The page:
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Code Critique: nothing.py
TL;DR Extracting meaning from code requires understanding (modeling) what is left unsaid.
The code I'll be critiquing is an empty python script, perhaps the computer science equivalent of 4'33''.
Creating the code is trivial on any *nix machine:
$ python --version
$ touch nothing.py
$ ls -l
-rw-r--r-- 1 rountree rountree 0 Jan 18 14:06 nothing.py
touch creates and empty file with the specified filename, and
ls -l shows the size of the file is indeed 0. Running this code is about as exciting as you might expect.
$ python ./nothing.py $
The temptation is to think that nothing happened: we didn't ask Python to do anything, and it complied with alacrity. In most computing environments, that summary is a perfectly serviceable abstraction of what happened. But it is an abstraction, and interesting things happen when ground truth starts diverging too far from our abstraction of it.
Let's take a closer look.
$ strace python ./nothing.py execve("/usr/bin/python", ["python", "./nothing.py"], 0x7ffc76d71d08 /* 56 vars */) = 0 brk(NULL) = 0x55a94fcaf000 access("/etc/ld.so.nohwcap", F_OK) = -1 ENOENT (No such file or directory) access("/etc/ld.so.preload", R_OK) = -1 ENOENT (No such file or directory) openat(AT_FDCWD, "/etc/ld.so.cache", O_RDONLY|O_CLOEXEC) = 3 ....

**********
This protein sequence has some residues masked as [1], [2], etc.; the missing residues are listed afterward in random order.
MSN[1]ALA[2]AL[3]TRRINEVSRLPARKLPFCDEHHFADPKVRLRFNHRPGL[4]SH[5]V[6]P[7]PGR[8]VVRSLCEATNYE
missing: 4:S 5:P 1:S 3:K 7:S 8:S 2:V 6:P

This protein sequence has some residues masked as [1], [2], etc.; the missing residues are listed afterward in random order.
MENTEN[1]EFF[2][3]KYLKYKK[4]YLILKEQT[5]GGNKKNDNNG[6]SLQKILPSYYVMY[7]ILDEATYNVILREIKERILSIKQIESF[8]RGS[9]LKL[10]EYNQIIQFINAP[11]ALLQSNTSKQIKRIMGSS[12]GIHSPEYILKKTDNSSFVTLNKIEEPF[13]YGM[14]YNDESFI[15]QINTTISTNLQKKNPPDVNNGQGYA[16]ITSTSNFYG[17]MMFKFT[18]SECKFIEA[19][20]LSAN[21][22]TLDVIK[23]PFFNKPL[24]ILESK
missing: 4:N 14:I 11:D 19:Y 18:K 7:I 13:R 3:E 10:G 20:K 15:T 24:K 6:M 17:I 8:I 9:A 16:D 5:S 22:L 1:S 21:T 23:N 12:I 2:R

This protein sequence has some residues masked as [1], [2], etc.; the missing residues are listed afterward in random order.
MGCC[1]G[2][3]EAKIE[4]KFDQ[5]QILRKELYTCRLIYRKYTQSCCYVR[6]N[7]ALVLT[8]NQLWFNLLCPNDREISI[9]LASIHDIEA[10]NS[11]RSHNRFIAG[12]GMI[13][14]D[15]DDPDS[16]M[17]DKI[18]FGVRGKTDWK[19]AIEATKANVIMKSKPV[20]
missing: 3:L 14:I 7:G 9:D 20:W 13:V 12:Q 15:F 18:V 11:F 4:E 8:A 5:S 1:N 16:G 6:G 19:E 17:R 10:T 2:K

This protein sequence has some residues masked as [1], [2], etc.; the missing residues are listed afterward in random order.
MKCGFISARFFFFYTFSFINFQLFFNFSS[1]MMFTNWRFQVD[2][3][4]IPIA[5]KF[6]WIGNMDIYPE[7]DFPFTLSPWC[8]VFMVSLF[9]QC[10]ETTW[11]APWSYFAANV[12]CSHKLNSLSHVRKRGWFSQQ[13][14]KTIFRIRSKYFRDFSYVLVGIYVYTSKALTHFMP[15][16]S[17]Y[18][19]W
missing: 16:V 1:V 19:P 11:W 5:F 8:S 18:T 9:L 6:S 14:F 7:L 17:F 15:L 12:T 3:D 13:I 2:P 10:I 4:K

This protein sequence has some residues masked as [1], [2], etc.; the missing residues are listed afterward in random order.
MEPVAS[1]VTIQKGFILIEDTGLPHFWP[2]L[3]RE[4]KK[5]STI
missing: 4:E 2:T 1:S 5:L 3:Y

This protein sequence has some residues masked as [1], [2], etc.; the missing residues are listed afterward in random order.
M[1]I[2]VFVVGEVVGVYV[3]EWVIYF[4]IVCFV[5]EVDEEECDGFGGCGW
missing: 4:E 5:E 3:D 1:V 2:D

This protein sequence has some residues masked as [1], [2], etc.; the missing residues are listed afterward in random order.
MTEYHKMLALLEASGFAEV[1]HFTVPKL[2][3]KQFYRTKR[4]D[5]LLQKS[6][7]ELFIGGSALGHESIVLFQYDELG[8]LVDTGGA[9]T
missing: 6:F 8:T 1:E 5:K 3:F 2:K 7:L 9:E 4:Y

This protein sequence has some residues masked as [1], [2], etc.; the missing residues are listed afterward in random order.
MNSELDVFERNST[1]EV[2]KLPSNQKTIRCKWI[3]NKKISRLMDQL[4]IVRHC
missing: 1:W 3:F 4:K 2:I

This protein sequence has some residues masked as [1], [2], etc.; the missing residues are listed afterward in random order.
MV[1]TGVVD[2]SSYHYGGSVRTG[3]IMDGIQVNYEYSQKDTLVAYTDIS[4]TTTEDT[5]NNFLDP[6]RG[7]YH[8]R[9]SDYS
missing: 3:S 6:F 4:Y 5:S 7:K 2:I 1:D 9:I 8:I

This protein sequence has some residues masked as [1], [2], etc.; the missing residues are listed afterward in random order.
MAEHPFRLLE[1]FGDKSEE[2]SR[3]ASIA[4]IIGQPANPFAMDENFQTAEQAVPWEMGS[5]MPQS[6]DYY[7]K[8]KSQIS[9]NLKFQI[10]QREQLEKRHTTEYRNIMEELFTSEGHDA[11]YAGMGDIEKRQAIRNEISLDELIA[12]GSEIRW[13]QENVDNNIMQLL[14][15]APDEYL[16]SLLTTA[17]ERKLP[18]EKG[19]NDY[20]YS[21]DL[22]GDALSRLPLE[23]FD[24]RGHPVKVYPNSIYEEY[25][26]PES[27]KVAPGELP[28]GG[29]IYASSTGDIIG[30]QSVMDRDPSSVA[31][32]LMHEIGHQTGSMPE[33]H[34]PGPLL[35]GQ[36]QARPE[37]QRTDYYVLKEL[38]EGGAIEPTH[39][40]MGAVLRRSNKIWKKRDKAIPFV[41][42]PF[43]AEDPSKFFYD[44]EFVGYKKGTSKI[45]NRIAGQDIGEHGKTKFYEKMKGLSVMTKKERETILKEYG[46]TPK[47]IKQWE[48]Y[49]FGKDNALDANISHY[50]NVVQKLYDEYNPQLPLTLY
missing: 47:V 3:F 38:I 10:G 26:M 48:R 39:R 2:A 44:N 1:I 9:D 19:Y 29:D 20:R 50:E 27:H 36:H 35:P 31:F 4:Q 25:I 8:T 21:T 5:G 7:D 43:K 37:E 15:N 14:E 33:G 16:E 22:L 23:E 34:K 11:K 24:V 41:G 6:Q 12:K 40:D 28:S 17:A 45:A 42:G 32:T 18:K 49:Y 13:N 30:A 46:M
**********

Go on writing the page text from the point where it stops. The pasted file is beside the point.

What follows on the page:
strace captures all of the calls that the Python interpreter makes into the linux kernel (e.g.,
brk), lists the parameters for each of those calls (
NULL) and the value that's returned (
0x55a94fcaf000), possibly with an explanation if there's an error (
-1 ENOENT (No such file or directory)). What each of those individual lines mean to a systems programmer is beyond the scope of this critique. The aggregate numbers are more interesting.
$ strace python ./nothing.py 2>&1 | wc -l 746
2>&1 is a bit of magic to put output routed to
strace uses) to
stdout (which the rest of the tools expect). The pipe
| routes the
stdout of the prior command to the
stdin of the next command.
wc -l simply counts how many lines there are in
stdin and outputs that number.
Roughly speaking, in order to run
nothing.py, our Python interpreter made 746-ish calls into the linux kernel.
Which seems a little excessive.
Through the magic of bash one-liners we can get a sense of what's going on.
$ strace python ./nothing.py 2>&1 | cut -d "(" -f 1 | sort | uniq -c | sort -rn | head 234 openat 99 fstat 98 read 87 stat 68 rt_sigaction 66 close 25 mmap 14 mprotect 8 brk 8 access [only the top 10 shown]
That's 234 distinct attempts to open files. On a laptop, that happens so fast as to be unnoticeable. On a supercomputer, however....
KULL  is a large multi-physics application developed at LLNL. When it was first run on Dawn, an IBM BlueGene/P system, its start-up exposed serious scaling challenges and significantly disrupted the entire computing center. The KULL executable was dynamically linked to about one thousand shared libraries, most of them staged in an NFS file system to ease maintenance. Loading these libraries during program start-up scaled extremely poorly. The time from job launch to the initial invocation of KULL’s